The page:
Today a new story has been published in Peacock Journal online, “The Enchanted Ring”, written by Catulle Mendès in 1887, translated by me. The story is in his collection, Pour lire au couvent (To Read in the Convent), which might surprise since it’s a wee bit spicy for innocent convent girls and only a little less risqué than his tales in Pour lire au bain (To Read in the Bath).
To set the scene, the Peacock Journal editors have illustrated the story with Claude Monet’s impression of Vétheuil in the outer regions of Paris in 1879. This will give readers a hint that the story works its way towards a country inn where three rich and handsome princes are resting for the night (only one of them is asleep…).
Another of my Mendès translations, “The Only Beautiful Woman”, appeared recently in The Brooklyn Rail inTranslation which you can read about in my blog post here where you’ll see a photo of Catulle Mendès standing casually in his study reading a story. Or a poem. If you don’t recognise Mendès, you might recognise his daughters from this painting by his friend Auguste Renoir in 1888, now in the Met Museum, New York:
Peacock Journal has a theme: beauty. The editors search for it in every submission. I feel fortunate and chuffed that they found it in “The Enchanted Ring”. Make your day better by popping over to read this and other stories about beauty.
… is the title of my newest translated story, published yesterday by The Brooklyn Rail inTranslation. You can read the story online: go to the website, scroll down to the translator’s note (that’s me, of course) then click on “click here to read”. You’ll then be able to enjoy The Only Beautiful Woman by Catulle Mendès, originally “La Belle du Monde” in his collection Les Oiseaux bleus.
Like Perrault and the Grimm brothers, Mendès was a great creator of fairies. In “The Only Beautiful Woman” the incurable selfishness of humans is embodied in a trifling, time-wasting princess who frightens even the mirrors that reflect her beauty.
I’m very grateful to The Brooklyn Rail inTranslation editors for publishing my work, especially since this is my second appearance in their journal. In 2015 they published my translation of Madame Gorgibus by Jean Lorrain, another story in which one character suffers from another’s selfishness. But Mme Gorgibus never sees the victory of good over evil; her story is less of a comedy than Mendès’ little tale in which mirth predominates and the ending is happy.
I invite you to read these tales; they’re old and short but memorable! If you enjoy them please let me know.
August is Women in Translation month. This is a time to search for books by one of the minorities among writers, female authors who have been translated into English. As a translator of a couple of them, I’ve decided to slip out of my translatorly solitude and become somewhat actively involved. I’m very fortunate to have a daughter-in-law who works in a bookshop frequented by serious readers, ‘Paperchain’ in Canberra, so I took in a few copies of Spiridion by George Sand, (which I translated), and asked if she would be interested in making a small display of books authored by women in languages other than English. She selected a few from the shop stock and assigned a shelf to the cause, directly beneath the shelf assigned to Harry Potter books…
This month, try to read at least one translated book originally written by a woman. I’m reading a book of poems by New Caledonian author, Déwé Gorodé, translated by Raylene Ramsay and Deborah Walker, and from the same island some short stories by Claudine Jacques, which are not yet available in English but will be, just as soon as I find a publisher for my work!
So, think outside the box that contains only male English-writing authors, and enjoy some of the other outstanding books from around the world.
‘The Mandrake’, my translation of ‘La Mandragore’ by Jean Lorrain – about a princess who gives birth to a frog – has just been published in a new literary journal, Belmont Story Review. I missed its appearance in May in this first issue, and discovered it one afternoon this past week when searching randomly online. A delightful surprise!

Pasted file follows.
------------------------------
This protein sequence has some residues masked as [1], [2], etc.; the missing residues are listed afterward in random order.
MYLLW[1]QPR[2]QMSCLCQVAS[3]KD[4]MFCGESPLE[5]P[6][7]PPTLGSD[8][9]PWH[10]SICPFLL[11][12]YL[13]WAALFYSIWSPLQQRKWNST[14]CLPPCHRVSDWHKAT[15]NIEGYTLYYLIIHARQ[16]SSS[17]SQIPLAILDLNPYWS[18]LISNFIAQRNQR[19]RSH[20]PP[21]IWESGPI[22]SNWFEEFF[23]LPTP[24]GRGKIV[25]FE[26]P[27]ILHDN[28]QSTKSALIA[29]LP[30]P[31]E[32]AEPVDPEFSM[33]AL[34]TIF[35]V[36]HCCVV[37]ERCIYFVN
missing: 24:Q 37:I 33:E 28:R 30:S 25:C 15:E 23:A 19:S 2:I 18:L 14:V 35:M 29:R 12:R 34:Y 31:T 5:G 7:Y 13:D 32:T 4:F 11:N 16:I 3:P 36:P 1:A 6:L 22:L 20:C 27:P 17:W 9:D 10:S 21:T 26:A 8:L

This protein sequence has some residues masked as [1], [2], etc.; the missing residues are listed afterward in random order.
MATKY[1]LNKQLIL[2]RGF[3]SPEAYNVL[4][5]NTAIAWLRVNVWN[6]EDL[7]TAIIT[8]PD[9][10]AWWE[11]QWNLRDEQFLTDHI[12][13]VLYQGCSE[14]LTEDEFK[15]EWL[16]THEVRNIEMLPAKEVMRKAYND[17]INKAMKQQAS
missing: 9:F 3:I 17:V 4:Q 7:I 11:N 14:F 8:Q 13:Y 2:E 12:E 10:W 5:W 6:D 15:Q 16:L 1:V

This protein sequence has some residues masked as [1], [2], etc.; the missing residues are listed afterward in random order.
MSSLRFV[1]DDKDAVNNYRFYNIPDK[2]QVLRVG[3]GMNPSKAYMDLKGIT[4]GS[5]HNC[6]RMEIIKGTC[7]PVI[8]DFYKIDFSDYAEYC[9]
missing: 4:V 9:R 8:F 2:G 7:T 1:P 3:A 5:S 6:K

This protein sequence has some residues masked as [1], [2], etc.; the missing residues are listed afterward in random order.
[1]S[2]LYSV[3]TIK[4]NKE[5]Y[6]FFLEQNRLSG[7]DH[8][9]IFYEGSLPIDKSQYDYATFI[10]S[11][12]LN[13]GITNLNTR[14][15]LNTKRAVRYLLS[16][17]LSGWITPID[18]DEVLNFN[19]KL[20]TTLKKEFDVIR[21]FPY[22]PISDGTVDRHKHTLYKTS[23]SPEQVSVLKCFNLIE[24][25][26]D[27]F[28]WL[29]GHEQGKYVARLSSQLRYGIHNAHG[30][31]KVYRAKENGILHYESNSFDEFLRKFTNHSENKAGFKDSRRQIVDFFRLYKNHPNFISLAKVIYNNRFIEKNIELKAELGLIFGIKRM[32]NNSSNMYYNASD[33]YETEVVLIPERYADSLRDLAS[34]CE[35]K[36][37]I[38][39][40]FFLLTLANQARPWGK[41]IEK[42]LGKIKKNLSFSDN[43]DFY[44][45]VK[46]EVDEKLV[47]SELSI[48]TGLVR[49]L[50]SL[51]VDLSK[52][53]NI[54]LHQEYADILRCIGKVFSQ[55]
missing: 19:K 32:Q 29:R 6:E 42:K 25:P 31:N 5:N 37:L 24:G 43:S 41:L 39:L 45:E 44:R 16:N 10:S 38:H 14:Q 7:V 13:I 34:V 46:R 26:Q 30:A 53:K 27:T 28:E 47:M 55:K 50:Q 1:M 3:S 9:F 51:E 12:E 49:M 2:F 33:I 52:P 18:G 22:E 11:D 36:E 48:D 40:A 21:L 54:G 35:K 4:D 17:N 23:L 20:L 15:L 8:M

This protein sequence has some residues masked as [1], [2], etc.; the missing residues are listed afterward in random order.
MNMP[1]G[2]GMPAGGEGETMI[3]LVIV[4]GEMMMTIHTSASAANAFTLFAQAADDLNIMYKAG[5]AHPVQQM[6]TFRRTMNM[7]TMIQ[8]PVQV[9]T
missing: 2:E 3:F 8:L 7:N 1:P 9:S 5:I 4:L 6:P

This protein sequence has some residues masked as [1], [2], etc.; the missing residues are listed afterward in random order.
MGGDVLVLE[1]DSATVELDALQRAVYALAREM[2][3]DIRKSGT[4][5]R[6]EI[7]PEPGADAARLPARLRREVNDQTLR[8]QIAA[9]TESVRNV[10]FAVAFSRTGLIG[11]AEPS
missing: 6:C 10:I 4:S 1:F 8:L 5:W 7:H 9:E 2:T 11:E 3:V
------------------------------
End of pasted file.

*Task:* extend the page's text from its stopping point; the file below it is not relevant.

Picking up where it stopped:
Jean Lorrain was a French author of the Belle Époque who wrote fantastical stories and novels that were original but often bizarre. He was loathed for the caustic humour of his newspaper columns in which he attacked many of the leading figures of his era. Yet, while his perversions repelled readers, this participant in Belle Époque decadence was also a spectator who wrote sarcastic analyses of its morals: many of his stories encourage questions about prejudices, leaving a reader unmasked and uneasy. Lorrain was particularly renowned for his flamboyant homosexuality and an addiction to ether. No surprise, then, that he died quite young, at 51, in Paris. Today much of his work remains unread, even by the French.
I’ve translated a number of Lorrain’s short stories, with a few published in literary journals. Last year I decided to translate ‘La Mandragore’ (1899), a dark fairy tale brilliantly illustrated by Marcel Pille and available online in the original French edition at Gallica. I submitted my work to a few journals and this year was fortunate to have it accepted. When you’ve read the translation available in print from Amazon or for free on the site of the digital publisher, Issuu, I highly recommend you check out Gallica, where you’ll see amazing illustrations like the one below which will give you clues to the story about a Queen and her frog daughter. Oh, and of course there’s a mandrake, the plant with an eerily human-shaped root…
‘La Mandragore’ has also been translated into Spanish by Alicia Mariño and Luis Alberto, and it looks to be a beautiful edition that includes the original illustrations.
By coincidence, a literary journal named The Cossack Review has accepted my translation of a story set in Russia and Ukraine. There are no cossacks in the story, but there is a quirky Russian man who falls in love with a coat. He is alone, winter is long, his sojourn in the Russian countryside is monotonous and tedious, and now he is besotted with a velvet and sable coat that is not his.
You can read ‘Joseph Olenin’s Coat’, my translation of ‘Le Manteau de Joseph Olénine’ by Eugène-Melchior de Vogüé (or Marie-Eugène-Melchior, Vicomte de Vogüé!), in Issue 6 of The Cossack Review, out now. The original was published in 1886 in an illustrated review, Les Lettres et les Arts. Above, in the header, is a part of the decorative first page as it appeared in the Paris journal. And here’s one of the images that appeared mid-story:
And here’s the cover of the spring 2016 issue of The Cossack Review (not from Paris, nor from Russia, but from America):
Issue 6 features new prose, poetry, and translation from twenty-five contributors and three translators.